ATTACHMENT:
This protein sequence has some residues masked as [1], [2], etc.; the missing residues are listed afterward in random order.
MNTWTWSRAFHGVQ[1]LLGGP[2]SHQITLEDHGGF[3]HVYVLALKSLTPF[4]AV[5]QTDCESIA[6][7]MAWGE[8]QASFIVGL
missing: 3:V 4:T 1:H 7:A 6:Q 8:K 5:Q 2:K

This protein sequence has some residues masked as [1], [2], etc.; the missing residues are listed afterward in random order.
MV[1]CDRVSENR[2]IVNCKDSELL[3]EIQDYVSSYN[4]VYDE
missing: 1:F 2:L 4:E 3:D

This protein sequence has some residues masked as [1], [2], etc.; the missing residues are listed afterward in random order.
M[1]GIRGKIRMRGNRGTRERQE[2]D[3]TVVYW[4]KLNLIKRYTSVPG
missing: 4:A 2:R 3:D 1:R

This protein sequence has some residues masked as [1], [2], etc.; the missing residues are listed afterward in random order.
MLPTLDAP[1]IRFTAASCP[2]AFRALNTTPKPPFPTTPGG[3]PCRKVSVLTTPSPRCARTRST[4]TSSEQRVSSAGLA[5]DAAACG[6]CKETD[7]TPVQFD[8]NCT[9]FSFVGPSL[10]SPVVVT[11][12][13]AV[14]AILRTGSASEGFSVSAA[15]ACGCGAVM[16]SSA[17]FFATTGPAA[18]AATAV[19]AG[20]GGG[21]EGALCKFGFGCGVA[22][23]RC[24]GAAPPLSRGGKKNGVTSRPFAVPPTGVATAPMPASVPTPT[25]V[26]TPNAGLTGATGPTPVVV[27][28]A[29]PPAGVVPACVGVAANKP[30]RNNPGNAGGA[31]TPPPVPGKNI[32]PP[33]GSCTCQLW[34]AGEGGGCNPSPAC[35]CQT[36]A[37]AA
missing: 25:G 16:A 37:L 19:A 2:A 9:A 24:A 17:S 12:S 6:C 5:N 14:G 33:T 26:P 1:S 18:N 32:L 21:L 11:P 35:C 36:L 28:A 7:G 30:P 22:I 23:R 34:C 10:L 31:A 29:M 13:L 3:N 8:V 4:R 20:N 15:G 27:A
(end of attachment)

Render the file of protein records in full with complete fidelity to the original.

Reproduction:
This protein sequence has some residues masked as [1], [2], etc.; the missing residues are listed afterward in random order.
MNTWTWSRAFHGVQ[1]LLGGP[2]SHQITLEDHGGF[3]HVYVLALKSLTPF[4]AV[5]QTDCESIA[6][7]MAWGE[8]QASFIVGL
missing: 3:V 4:T 1:H 7:A 6:Q 8:K 5:Q 2:K

This protein sequence has some residues masked as [1], [2], etc.; the missing residues are listed afterward in random order.
MV[1]CDRVSENR[2]IVNCKDSELL[3]EIQDYVSSYN[4]VYDE
missing: 1:F 2:L 4:E 3:D

This protein sequence has some residues masked as [1], [2], etc.; the missing residues are listed afterward in random order.
M[1]GIRGKIRMRGNRGTRERQE[2]D[3]TVVYW[4]KLNLIKRYTSVPG
missing: 4:A 2:R 3:D 1:R

This protein sequence has some residues masked as [1], [2], etc.; the missing residues are listed afterward in random order.
MLPTLDAP[1]IRFTAASCP[2]AFRALNTTPKPPFPTTPGG[3]PCRKVSVLTTPSPRCARTRST[4]TSSEQRVSSAGLA[5]DAAACG[6]CKETD[7]TPVQFD[8]NCT[9]FSFVGPSL[10]SPVVVT[11][12][13]AV[14]AILRTGSASEGFSVSAA[15]ACGCGAVM[16]SSA[17]FFATTGPAA[18]AATAV[19]AG[20]GGG[21]EGALCKFGFGCGVA[22][23]RC[24]GAAPPLSRGGKKNGVTSRPFAVPPTGVATAPMPASVPTPT[25]V[26]TPNAGLTGATGPTPVVV[27][28]A[29]PPAGVVPACVGVAANKP[30]RNNPGNAGGA[31]TPPPVPGKNI[32]PP[33]GSCTCQLW[34]AGEGGGCNPSPAC[35]CQT[36]A[37]AA
missing: 25:G 16:A 37:L 19:A 2:A 9:A 24:A 17:S 12:S 6:C 5:N 14:G 33:T 26:P 1:S 18:N 32:L 21:L 11:P 35:C 36:L 28:A 7:G 30:P 22:I 23:R 34:C 10:L 31:A 29:M 13:L 3:N 8:V 4:R 20:N 15:G 27:A